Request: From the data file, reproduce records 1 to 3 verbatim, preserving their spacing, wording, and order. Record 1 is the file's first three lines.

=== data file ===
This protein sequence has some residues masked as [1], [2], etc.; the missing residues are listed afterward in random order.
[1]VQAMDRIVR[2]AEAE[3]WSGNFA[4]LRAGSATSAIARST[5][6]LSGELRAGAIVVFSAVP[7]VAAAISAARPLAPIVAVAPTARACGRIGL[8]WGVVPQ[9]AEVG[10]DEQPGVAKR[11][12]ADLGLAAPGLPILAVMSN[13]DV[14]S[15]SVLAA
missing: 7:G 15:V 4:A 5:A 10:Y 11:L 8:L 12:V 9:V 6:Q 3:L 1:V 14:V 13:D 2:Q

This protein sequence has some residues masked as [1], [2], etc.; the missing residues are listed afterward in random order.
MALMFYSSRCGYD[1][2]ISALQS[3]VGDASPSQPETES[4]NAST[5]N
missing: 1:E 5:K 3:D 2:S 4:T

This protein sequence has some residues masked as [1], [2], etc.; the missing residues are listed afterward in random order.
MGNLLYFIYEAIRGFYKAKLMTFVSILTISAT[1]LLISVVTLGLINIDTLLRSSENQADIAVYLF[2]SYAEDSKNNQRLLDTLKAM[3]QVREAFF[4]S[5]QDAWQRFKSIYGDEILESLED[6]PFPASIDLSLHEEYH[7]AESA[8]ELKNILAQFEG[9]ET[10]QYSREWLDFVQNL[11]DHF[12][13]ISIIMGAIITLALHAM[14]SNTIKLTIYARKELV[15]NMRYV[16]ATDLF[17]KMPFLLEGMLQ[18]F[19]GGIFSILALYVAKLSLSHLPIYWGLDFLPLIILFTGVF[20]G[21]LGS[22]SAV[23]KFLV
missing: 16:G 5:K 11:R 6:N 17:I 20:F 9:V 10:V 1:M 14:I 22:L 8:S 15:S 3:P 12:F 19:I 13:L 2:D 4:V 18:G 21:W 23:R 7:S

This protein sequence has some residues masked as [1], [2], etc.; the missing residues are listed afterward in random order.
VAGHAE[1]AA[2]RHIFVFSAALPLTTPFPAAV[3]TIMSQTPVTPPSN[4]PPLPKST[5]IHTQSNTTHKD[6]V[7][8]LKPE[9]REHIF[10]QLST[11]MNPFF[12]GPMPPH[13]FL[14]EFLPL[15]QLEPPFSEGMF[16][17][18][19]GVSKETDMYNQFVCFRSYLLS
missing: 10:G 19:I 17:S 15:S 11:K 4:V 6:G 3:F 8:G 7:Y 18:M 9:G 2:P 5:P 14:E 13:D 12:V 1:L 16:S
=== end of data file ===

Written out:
This protein sequence has some residues masked as [1], [2], etc.; the missing residues are listed afterward in random order.
[1]VQAMDRIVR[2]AEAE[3]WSGNFA[4]LRAGSATSAIARST[5][6]LSGELRAGAIVVFSAVP[7]VAAAISAARPLAPIVAVAPTARACGRIGL[8]WGVVPQ[9]AEVG[10]DEQPGVAKR[11][12]ADLGLAAPGLPILAVMSN[13]DV[14]S[15]SVLAA
missing: 7:G 15:V 4:A 5:A 10:Y 11:L 8:L 12:V 9:V 6:Q 3:L 1:V 14:V 13:D 2:Q

This protein sequence has some residues masked as [1], [2], etc.; the missing residues are listed afterward in random order.
MALMFYSSRCGYD[1][2]ISALQS[3]VGDASPSQPETES[4]NAST[5]N
missing: 1:E 5:K 3:D 2:S 4:T

This protein sequence has some residues masked as [1], [2], etc.; the missing residues are listed afterward in random order.
MGNLLYFIYEAIRGFYKAKLMTFVSILTISAT[1]LLISVVTLGLINIDTLLRSSENQADIAVYLF[2]SYAEDSKNNQRLLDTLKAM[3]QVREAFF[4]S[5]QDAWQRFKSIYGDEILESLED[6]PFPASIDLSLHEEYH[7]AESA[8]ELKNILAQFEG[9]ET[10]QYSREWLDFVQNL[11]DHF[12][13]ISIIMGAIITLALHAM[14]SNTIKLTIYARKELV[15]NMRYV[16]ATDLF[17]KMPFLLEGMLQ[18]F[19]GGIFSILALYVAKLSLSHLPIYWGLDFLPLIILFTGVF[20]G[21]LGS[22]SAV[23]KFLV
missing: 16:G 5:K 11:R 6:N 17:I 20:F 9:V 10:V 1:M 14:I 22:L 8:S 15:S 3:P 12:F 19:I 13:L 2:D 4:V 18:G 21:W 23:R 7:S